Naubat Khan

From Wikipedia, the free encyclopedia
Jump to navigation Jump to search
Naubat Khan
Naubat Khan.jpg
Portrait of Naubat Khan Kalawant, San Diego Museum of Art, Edwin Binney 3rd Collection
Background information
Birth name Misri Singh
Born Kishangarh, Rajasthan
Genres Hindustani Classical Music
Occupation(s) Karori, Beenkar, Classical Mughal Era Musician, Darogha of Naqqar Khana

Naubat Khan (नौबात खान also known as Ali Khan Karori) was a prominent Indian classical music composer, musician and instrumentalist. He was an influential musician of his time. The rudra veena, also called the bin, came into prominence during the time of Tansen's contemporary, and son-in-law, Naubat Khan. In the paintings of the time, it is clearly Naubat Khan and not Tansen who is associated with the instrument.[1] Naubat Khan was the honorary title conferred by Mughal Emperor Jahangir on Ali Khan Karori.[2]

Early life and background[edit]

Naubat Khan was the grandson of Maharaja Samokhan Singh of Kishangarh, and the son-in-law of the legendary Tansen.[3] Samokhan Singh, a Jodhpur prince, was himself a great veena player of his time.[4] He was defeated by the forces of the Mughal emperor Akbar, and his grandson Misri Singh (Naubat Khan) was kept under house arrest. Misri Singh later accepted Islam[5] and was named Ali. He was trained under Abdul Rahim Khan-I-Khana, the son of Bairam Khan and he eventually accepted Islam. Ali was given the title of Khan by Akbar, and the post of Karori, i.e., Finance minister. Ali Khan Karori was later given the prestigious position of the darogha of the Naqqar Khana. Jahangir conferred on Ali Khan Karori the honorary title of Naubat Khan and promoted him to the rank of 500 personnel and 200 horse.[6][7][8]

Marriage with Saraswati[edit]

Naubat Khan first married Ahmad Khan Mughal's daughter. After his first wife's death, he married Tansen's daughter, Saraswati. Saraswati accepted Islam and was named Hussaini. They had a son named Lal Khan. Lal Khan was the son-in-law of Tansen's son Bilas Khan.[9] Lal Khan was the chief musician of Emperor Shahjahan.[10] Shahajahan conferred on him the title of Gunsamundra.

Hussain Quli presents prisoners of war to Akbar, a view of the bin player Naubat Khan (in white dress holding Rudra Vina), illustration from the Akbar-nama, Mughal school, towards 1590.Victoria & Albert Museum U.K.

Subject of Individual Portrait[edit]

Only highly ranked figures of the court enjoyed the privilege of being painted alone or within an assembly by the painters of the court and Naubat Khan is one of the rare musicians – along with the illustrious singer-composer Tansen – to have been the subject of an individual portrait. He was painted by Ustad Mansur during the reign of Mughal Emperor Akbar.[11]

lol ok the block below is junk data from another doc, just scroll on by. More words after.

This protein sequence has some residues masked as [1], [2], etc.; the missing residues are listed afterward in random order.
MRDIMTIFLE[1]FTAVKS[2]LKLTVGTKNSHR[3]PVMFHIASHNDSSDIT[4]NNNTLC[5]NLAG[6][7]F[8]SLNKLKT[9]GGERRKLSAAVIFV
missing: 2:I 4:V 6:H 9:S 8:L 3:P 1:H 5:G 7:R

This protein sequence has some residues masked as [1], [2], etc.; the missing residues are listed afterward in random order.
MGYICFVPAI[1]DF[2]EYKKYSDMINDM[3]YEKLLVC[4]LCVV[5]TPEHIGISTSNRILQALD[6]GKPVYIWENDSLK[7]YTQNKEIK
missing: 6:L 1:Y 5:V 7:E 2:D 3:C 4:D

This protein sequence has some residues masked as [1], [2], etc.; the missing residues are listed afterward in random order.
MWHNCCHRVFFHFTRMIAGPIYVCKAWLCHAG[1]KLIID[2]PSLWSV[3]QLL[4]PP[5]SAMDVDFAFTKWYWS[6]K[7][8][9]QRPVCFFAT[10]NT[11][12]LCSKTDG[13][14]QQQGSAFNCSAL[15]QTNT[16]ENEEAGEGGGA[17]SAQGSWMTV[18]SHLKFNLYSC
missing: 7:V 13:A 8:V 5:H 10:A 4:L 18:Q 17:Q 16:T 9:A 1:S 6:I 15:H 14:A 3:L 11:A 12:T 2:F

Portrait of Naubat Khan Kalawant by Ustad Mansur, Mughal School, towards 1600 British Museum London

Beenkar dynasty[edit]

Naubat Khan was the founder of the Beenkar dynasty of India. His direct descendants commanded respect in musical circles for several centuries. Notable members of this family are

Naubat Khan the Vina Player, Museum of Fine Arts, Boston

See also[edit]

References[edit]

  1. ^ Bonnie C. Wade (January 1998). Imaging Sound: An Ethnomusicological Study of Music, Art, and Culture in Mughal India. University of Chicago Press. p. 119. ISBN 978-0-226-86841-7.
  2. ^ Jahangir (Emperor of Hindustan) (1989). The Tūzuk-i-Jahāngīrī, Or, Memoirs of Jahāngīr. Low Price Publications. p. 111. ISBN 978-81-85395-13-5.
  3. ^ Stephen Slawek (1987). Sitār Technique in Nibaddh Forms. Motilal Banarsidass Publ. p. 17. ISBN 978-81-208-0200-1.
  4. ^ Sunita Dhar (1989). Senia gharana, its contribution to Indian classical music. Reliance Pub. House. p. 13. ISBN 978-81-85047-49-2.
  5. ^ Rosemary Crill; Kapil Jariwala (2010). The Indian Portrait, 1560-1860. Mapin Publishing Pvt Ltd. p. 70. ISBN 978-81-89995-37-9.
  6. ^ Bonnie C. Wade (January 1998). Imaging Sound: An Ethnomusicological Study of Music, Art, and Culture in Mughal India. University of Chicago Press. p. 120. ISBN 978-0-226-86841-7.
  7. ^ "London's Portrait Gallery showcases Mughal art". Rediff. 4 June 2010.
  8. ^ Bonnie C. Wade (January 1998). Imaging Sound: An Ethnomusicological Study of Music, Art, and Culture in Mughal India. University of Chicago Press. p. 120. ISBN 978-0-226-86841-7.
  9. ^ a b Vijaya Moorthy (2001). Romance of the Raga. Abhinav Publications. p. 27. ISBN 978-81-7017-382-3.
  10. ^ "romance of raga lal khan gunsamudra - Google Search". google.co.in.[not in citation given]
  11. ^ "Rudra-Vina, The musicians - The Mughal period". rudravina.com.
  12. ^ "Bhupat Khan - Oxford Reference". oxfordreference.com. ISBN 9780195650983.
  13. ^ "Who were Sadarang and Adarang?". gktoday.in.
  14. ^ "Artist - Siddhar Khan (Tabla), Gharana - Delhi". swarganga.org.
  15. ^ Allyn Miner (April 2004). Sitar and Sarod in the 18th and 19th Centuries. Motilal Banarsidass Publ. p. 97. ISBN 978-81-208-1493-6.